Good meal makes up for communal seating

Friday, April 22, 2011, Vol. 35, No. 16

Last week I was privileged enough to be invited to eat lunch with three of our very dedicated and distinguished Army National Guard service members. Yes, one of them did just happen to be our son, however, it was still a huge honor. The ones I dined with will all be deployed soon, so it was special in many ways.

They chose the place, which was one I had never been to, Samurai Japanese Steakhouse & Sushi Bar, so I was ready for the adventure!

We were seated at one of the Teppanyaki tables – tables shaped like a three-sided box. They seat about 10 and arrange seats to allow the entire group to observe the chef’s showy display of culinary skills. The only thing I don’t care for with this type of dining is that you are seated with complete strangers. However, you know this before you go in, so it is to be expected.

After being seated, another couple joined our table. We all received hot hand towels, and greeted each other with the proper smiles and niceties, and then the reason I don’t care for this particular type of dining was evident. The first question from the man was, “What do y’all think about our Commander-in-Chief?” This normally would be an OK question to ask, but not after our Commander-in-Chief has just made the announcement that budget deals could not be met and so Federal employees would have an interruption in pay and benefits. Bad timing to ask a soldier that question!

Anyway, as you all know, the budget was amended. If the man were to ask the same question today, he might get a response instead of just silence and stares!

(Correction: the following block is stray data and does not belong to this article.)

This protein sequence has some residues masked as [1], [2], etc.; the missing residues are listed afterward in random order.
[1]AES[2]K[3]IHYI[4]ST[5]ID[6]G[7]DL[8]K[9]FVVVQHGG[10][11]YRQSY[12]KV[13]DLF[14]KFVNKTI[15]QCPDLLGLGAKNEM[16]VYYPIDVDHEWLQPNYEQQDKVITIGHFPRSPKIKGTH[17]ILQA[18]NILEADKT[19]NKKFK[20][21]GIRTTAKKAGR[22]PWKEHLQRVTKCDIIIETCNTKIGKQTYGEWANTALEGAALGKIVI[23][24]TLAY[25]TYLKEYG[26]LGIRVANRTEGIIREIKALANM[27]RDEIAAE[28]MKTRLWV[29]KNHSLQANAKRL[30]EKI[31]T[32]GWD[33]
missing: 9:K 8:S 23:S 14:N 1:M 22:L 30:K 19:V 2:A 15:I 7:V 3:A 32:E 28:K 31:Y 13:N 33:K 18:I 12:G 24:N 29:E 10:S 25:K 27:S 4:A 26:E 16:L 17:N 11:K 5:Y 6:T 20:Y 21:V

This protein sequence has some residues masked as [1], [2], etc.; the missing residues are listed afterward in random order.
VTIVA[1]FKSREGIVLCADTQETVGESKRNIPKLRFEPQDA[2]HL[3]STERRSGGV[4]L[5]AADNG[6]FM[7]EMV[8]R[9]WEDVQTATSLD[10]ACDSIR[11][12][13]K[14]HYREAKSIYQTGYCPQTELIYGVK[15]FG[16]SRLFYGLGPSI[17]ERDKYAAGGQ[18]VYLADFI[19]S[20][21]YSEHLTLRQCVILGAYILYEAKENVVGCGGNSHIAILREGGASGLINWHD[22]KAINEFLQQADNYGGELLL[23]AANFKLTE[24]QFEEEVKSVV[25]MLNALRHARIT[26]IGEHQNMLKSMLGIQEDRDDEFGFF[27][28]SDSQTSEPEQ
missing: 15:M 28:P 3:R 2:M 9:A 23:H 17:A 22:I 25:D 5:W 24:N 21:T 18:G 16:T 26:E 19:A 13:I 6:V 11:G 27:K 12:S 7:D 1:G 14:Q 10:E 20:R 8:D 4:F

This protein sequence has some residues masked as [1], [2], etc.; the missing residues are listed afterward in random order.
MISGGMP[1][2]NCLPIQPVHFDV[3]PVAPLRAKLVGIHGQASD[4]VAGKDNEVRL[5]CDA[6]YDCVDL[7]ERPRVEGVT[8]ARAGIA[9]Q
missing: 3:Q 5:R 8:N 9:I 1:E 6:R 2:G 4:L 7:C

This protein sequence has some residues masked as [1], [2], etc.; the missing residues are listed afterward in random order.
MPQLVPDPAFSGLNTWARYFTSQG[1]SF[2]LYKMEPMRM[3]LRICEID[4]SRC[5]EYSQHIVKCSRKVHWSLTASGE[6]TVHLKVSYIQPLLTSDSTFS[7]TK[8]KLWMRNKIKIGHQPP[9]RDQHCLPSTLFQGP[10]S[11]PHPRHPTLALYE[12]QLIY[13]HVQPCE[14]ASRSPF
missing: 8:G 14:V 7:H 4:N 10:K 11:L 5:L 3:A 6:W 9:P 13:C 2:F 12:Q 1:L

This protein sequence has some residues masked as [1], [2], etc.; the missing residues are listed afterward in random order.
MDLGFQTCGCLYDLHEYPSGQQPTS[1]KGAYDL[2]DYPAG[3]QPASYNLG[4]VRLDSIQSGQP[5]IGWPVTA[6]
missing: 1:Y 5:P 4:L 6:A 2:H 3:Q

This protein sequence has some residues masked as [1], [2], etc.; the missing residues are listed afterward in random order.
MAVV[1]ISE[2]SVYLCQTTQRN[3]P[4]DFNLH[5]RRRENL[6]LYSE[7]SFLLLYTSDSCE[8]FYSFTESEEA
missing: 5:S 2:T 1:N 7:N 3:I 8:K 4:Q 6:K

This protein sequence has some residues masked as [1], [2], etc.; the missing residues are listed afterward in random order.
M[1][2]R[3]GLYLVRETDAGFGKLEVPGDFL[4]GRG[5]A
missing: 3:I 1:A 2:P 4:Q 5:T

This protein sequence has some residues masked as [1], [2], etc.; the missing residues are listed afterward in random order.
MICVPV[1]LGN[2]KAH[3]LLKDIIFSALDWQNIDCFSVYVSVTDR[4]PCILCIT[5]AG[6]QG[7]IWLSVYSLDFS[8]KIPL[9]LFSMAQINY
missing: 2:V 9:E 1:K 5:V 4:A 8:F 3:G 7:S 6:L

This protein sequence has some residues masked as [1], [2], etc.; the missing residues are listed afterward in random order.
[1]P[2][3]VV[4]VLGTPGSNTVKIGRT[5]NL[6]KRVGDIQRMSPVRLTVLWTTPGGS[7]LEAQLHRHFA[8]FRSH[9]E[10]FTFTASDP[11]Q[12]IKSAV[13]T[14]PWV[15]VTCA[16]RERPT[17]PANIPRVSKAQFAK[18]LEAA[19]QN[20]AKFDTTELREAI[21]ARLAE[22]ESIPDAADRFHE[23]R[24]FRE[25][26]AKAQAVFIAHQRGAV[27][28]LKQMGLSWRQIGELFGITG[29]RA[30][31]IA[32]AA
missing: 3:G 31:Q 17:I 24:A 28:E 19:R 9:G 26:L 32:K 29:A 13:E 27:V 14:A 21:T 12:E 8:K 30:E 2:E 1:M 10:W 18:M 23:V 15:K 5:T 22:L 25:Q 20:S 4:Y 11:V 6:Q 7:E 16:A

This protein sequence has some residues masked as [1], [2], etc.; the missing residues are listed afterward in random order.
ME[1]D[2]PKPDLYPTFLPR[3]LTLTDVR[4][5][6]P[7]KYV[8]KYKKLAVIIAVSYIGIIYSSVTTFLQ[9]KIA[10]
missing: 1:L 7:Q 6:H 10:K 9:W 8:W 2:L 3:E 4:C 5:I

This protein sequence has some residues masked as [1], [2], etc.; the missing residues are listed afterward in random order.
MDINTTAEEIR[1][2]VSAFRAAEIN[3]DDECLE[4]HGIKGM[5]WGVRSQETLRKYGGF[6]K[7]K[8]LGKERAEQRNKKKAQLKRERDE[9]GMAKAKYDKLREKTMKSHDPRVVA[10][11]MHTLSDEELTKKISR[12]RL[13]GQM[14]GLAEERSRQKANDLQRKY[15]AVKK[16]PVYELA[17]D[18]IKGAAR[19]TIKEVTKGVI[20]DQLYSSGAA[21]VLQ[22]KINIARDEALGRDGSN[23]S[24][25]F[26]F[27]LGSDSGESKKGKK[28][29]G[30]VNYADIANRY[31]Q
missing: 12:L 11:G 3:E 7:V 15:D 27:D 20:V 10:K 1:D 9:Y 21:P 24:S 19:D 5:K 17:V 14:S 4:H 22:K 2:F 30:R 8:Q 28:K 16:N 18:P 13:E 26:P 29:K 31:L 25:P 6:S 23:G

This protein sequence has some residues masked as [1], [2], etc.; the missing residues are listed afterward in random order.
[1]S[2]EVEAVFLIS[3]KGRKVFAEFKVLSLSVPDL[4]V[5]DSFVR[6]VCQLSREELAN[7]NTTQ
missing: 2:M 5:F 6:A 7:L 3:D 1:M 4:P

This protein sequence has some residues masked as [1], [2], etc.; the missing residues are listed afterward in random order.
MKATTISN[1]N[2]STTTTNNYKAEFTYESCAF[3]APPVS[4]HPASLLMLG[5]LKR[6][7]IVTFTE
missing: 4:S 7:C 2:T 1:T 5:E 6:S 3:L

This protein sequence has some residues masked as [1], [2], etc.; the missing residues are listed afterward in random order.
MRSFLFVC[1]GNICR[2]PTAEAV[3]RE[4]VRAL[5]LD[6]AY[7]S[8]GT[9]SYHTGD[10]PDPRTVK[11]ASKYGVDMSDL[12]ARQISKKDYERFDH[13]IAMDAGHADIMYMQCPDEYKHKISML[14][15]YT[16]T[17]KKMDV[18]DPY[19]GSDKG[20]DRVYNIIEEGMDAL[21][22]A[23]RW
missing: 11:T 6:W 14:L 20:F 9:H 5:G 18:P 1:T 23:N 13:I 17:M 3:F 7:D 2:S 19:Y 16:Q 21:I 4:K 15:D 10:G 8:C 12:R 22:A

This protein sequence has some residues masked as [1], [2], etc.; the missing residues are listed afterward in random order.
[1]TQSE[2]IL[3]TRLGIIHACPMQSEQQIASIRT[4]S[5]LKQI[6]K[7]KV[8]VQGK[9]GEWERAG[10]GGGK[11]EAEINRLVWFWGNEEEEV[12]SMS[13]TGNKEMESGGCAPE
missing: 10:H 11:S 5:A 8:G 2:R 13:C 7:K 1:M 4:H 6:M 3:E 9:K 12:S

Anyway, I love Japanese Hibachi-style of food – you know, chopping faster than your eyes can follow, throwing and flipping food and knives and yet it all lands right where you intended, fires blazing on the griddle. I asked our food preparer where he learned his skills, and he said from watching YouTube. Do you think he was serious?

He juggled and tossed one egg so much before cracking and cooking it on the searing hot grill that you would have sworn it had been scrambled inside the shell. However, once cracked, it was a perfectly formed egg with an unbroken yolk and an unblemished white.

At one point, he sliced an onion, stacking it to form a volcano-shape, and that is exactly what happened. He held a lighter to the volcano, and it erupted with fire and then slowly burned down until it was just smoking and smoldering, there in middle of all the rice.

Don’t try this at home! There, I have warned you. If you insist on trying to sling knives and catch them, make sure all spouses are out of the room! Just kidding – I don’t recommend trying any of these little tricks without an instructor and a safe environment. YouTube not included!

There is sushi, also, but I can’t comment on it fairly. I just do not like uncooked fish. This recipe however, is one using cooked shrimp, cream cheese, smoked salmon, and rice. The smokiness of the salmon is similar to bacon, and combined with the shrimp and sweetness of the cream cheese, it is perfect for those who swear they wouldn’t like sushi.

Philadelphia Sushi Shrimp Roll

8 ounces cold cream cheese, cut into long, thin sticks
1 cup cooked sushi rice
10 large cooked shrimp, veins removed
4 asparagus spears, blanched and sliced
2 nori seaweed sheets
2 green onions
Place one sheet of nori seaweed on a bamboo rolling mat – make sure the shiny side is facing down. Cover the seaweed with prepared sushi rice (don’t stuff too much on) - leave enough room to add all the ingredients. Place remaining ingredients length-ways in the centre of the rice. Roll the sushi into a log jelly-roll style. Slice into 3/4 inch pieces. Refrigerate until ready to serve. Serve with desired sauce.